The Review/Short Read/
Secret Songs and Lunatic Cries: The Mad Modernism of Yasuzo Masumura
The renegade of Golden Age Japanese cinema blazed the trail for the eruptions of the Japanese New Wave
Ayako Wakao (left) in Yasuzo Masumura's SEISAKU'S WIFE
The seventh of several profiles of the great Japanese directors spotlighted in this season’s flagship TIFF Cinematheque programme Summer in Japan.
Long neglected in the West, Yasuzo Masumura introduced European modernism to the Japanese cinema and was to the Japanese New Wave what Jean-Pierre Melville was to the nouvelle vague: godfather, groundbreaker, iconoclast, inspiration. An assistant to Kon Ichikawa and Kenji Mizoguchi, Masumura was groomed by his studio to follow in those masters’ footsteps, but instead struck out on his own rebellious course. Ranging from the Tashlinian delirium of Giants and Toys to the stringent elegance of The Wife of Seishu Hanaoka and A Wife Confesses, from the political critique of A False Student to the Seijun Suzuki-like yakuza thriller Afraid to Die, from the erotic exhilaration of Seisaku’s Wife and Manji to the sexual extremities of Red Angel, his work is distinguished by an idiosyncratic sensibility and style and an unfailing nerve.
An intellectual renegade, Masumura studied both law and literature at Tokyo University (where he befriended classmate Yukio Mishima, who later starred Afraid to Die), and finished his thesis in philosophy on Kierkegaard as he began his career as an assistant director at the Daiei studio. Drawn to Western ideas of existential individualism and socialist liberation, Masumura readily accepted a scholarship to study for two years at the Centro Sperimentale Della Cinematografia in Rome, where his teachers included Visconti, Fellini and Antonioni. Masumura returned to Japan convinced that Japanese society and (more realistically) Japanese film must change. “Breathing the air of Europe, I felt for the first time that I knew the meaning of the word ‘human,’” he wrote. “There is a secret song that lies unvoiced in the heart of every Japanese that I want to express in my films with a boisterous, even lunatic, cry.”
This was no naive cri de coeur: Masumura was determined to destroy the traditional Japanese film, which he thought was moribund, pre-modern in its fealty to literary sources and forms, its characters defined by resignation, suffering, self-sacrifice, and submission to the collective. Rejecting the emphasis on “emotion,” humanism and “atmosphere” of traditional Japanese cinema and spurning the formal classicism of Ozu, Masumura argued for a new subjectivity, energy, individualism, and narrative models that would both encourage and reflect personal liberation. In his first film, Kisses (1957), he imported the pacing and the narrative and figurative innovations of contemporary European cinema into Japanese film, creating what many now view as the precursor of the Japanese New Wave. That “movement’s” most famous figurehead, Nagisa Oshima, once famously declared that, with Kisses, “I felt now that the tide of a new age could no longer be ignored, and that a powerful, irresistible force had arrived in Japanese cinema.”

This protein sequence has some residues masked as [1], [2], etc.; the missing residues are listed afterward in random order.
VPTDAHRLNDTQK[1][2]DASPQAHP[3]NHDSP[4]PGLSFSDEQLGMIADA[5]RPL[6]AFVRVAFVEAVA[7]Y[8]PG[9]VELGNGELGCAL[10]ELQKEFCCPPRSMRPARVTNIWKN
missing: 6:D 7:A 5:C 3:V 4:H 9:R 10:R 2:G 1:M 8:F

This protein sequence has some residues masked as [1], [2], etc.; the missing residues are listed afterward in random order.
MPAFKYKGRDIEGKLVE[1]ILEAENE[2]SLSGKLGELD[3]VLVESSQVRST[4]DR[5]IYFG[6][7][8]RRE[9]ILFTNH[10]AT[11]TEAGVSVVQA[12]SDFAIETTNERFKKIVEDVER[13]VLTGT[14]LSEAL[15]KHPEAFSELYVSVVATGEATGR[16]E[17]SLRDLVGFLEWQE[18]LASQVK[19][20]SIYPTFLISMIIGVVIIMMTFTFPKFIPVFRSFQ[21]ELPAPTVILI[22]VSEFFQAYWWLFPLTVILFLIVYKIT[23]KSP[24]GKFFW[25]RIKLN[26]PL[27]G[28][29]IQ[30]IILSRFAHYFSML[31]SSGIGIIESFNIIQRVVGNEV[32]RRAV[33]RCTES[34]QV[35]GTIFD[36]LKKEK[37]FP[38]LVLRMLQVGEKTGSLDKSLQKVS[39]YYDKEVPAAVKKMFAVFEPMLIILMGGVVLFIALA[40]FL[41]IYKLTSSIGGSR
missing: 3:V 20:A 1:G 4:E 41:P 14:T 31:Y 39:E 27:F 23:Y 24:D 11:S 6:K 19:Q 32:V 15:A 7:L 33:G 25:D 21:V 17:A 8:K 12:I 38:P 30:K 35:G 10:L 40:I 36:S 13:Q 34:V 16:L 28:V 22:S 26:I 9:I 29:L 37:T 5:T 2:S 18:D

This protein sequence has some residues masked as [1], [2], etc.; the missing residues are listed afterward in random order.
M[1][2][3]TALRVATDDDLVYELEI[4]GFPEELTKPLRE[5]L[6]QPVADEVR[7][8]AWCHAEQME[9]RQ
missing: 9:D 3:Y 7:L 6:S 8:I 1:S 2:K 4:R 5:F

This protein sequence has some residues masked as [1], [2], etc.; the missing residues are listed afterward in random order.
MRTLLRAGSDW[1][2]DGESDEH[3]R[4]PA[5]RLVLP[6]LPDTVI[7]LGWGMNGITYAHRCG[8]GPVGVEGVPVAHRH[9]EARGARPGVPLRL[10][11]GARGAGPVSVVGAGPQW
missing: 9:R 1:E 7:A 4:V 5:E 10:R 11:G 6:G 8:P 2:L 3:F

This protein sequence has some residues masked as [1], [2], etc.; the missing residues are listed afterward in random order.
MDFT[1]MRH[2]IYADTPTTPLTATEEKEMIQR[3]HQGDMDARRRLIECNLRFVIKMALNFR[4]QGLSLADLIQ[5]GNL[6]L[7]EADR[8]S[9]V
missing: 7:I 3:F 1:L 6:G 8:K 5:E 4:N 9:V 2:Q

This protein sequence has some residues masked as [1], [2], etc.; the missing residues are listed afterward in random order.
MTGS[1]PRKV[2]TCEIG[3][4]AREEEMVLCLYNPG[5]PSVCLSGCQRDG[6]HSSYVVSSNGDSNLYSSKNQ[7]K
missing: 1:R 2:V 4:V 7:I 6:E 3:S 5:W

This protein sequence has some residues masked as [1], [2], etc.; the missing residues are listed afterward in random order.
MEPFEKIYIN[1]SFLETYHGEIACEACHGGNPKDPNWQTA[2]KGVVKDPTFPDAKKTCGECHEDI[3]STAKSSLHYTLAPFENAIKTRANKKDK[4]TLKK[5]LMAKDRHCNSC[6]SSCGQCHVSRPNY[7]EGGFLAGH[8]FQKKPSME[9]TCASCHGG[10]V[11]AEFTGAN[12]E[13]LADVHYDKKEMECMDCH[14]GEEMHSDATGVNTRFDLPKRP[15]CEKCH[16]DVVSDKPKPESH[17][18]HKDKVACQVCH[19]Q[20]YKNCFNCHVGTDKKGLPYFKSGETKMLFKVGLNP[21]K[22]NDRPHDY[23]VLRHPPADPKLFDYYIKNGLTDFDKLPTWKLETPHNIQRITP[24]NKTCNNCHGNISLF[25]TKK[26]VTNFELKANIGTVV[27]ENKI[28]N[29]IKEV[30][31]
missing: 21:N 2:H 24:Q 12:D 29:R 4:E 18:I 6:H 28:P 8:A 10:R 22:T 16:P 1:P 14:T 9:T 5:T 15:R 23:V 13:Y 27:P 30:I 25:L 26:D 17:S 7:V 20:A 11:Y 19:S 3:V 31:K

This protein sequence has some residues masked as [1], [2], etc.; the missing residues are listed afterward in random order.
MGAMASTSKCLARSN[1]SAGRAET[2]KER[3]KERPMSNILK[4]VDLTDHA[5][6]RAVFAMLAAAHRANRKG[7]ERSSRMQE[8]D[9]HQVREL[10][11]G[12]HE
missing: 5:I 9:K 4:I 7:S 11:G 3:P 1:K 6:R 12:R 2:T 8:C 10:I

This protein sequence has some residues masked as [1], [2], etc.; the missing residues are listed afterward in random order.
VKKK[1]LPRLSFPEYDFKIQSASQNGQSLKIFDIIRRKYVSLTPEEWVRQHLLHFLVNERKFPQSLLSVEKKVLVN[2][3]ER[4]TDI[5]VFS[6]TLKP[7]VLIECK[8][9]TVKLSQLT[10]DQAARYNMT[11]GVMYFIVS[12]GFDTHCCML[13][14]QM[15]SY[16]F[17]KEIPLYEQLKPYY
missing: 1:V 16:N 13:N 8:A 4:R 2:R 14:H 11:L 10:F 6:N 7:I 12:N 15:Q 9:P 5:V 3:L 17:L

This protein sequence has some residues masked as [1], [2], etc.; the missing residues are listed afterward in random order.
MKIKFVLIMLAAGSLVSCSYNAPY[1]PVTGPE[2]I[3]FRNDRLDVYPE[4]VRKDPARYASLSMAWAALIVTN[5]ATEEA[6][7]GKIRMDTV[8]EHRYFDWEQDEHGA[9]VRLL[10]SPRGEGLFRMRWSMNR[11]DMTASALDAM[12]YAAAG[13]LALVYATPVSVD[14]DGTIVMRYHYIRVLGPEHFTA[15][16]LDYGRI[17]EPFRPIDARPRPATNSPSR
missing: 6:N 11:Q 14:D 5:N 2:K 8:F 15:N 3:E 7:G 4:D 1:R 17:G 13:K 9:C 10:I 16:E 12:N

As is often the case, the herald of this new age was frequently engulfed in controversy. As a critic of Japanese modernity and its “image culture,” Masumura was inevitably reproached for complicity in the very economic and social systems he condemned. For example, his film The Black Test Car, which critiqued the corruption of corporate, consumerist culture, became so popular that the Daiei studio quickly turned out ten sequels, some of which Masumura directed; and as the Japanese New Wave emerged in his wake, opposing the monolithic studio system of film production, Masumura continued to make commercial films for Daiei. Much as Godard first championed and then repudiated Melville, Oshima was later to chastise Masumura for his anti-traditional, Eurocentric attitudes; and other critics, many of whom initially admired Masumura’s audacity, accused him of extremism in his increasingly drastic critiques of postwar Japan.
Masumura’s critics have tended to focus on the egregious and outrageous in his cinema — the term “ultra-modernism” was coined to describe the frenetic pacing, eccentric compositions, and ironic use of colour and design that distinguished his work — slighting the elegant, literary films he made in the ’60s, many of which are as rigorous and refined in their artistry as Kon Ichikawa’s. Though initially identified with the “masculine energy” of the ’50s modernists in Japanese cinema, Masumura went on to make as many women-centered films as Mizoguchi; and, just as Mizoguchi’s oeuvre became synonymous with his frequent star Kinuyo Tanaka, so too did Masumura’s cinema become identified with a formidable performer: Ayako Wakao, who had major roles in Mizoguchi’s A Geisha and Street of Shame before becoming Masumura’s ur-actress. The similarity ends there, however, as Wakao’s variously desperate, obsessed and/or murderous women are a far cry from the self-sacrificing heroines of Mizoguchi’s cinema.
The eclecticism of Masumura’s career is an impediment to auterist analysis, but one can certainly sense the same intelligence, the same rational, compassionate, pessimistic spirit behind each of his films, as different in tone, style and genre as they often are. That Masumura is belatedly receiving his due as a seminal figure of postwar Japanese cinema is a triumphant sign that a director’s work need not be a “unified field” to be recognized for its force and importance.
This article was adapted from a longer essay for TIFF Cinematheque’s Yasuzo Masumura retrospective in Winter 1998.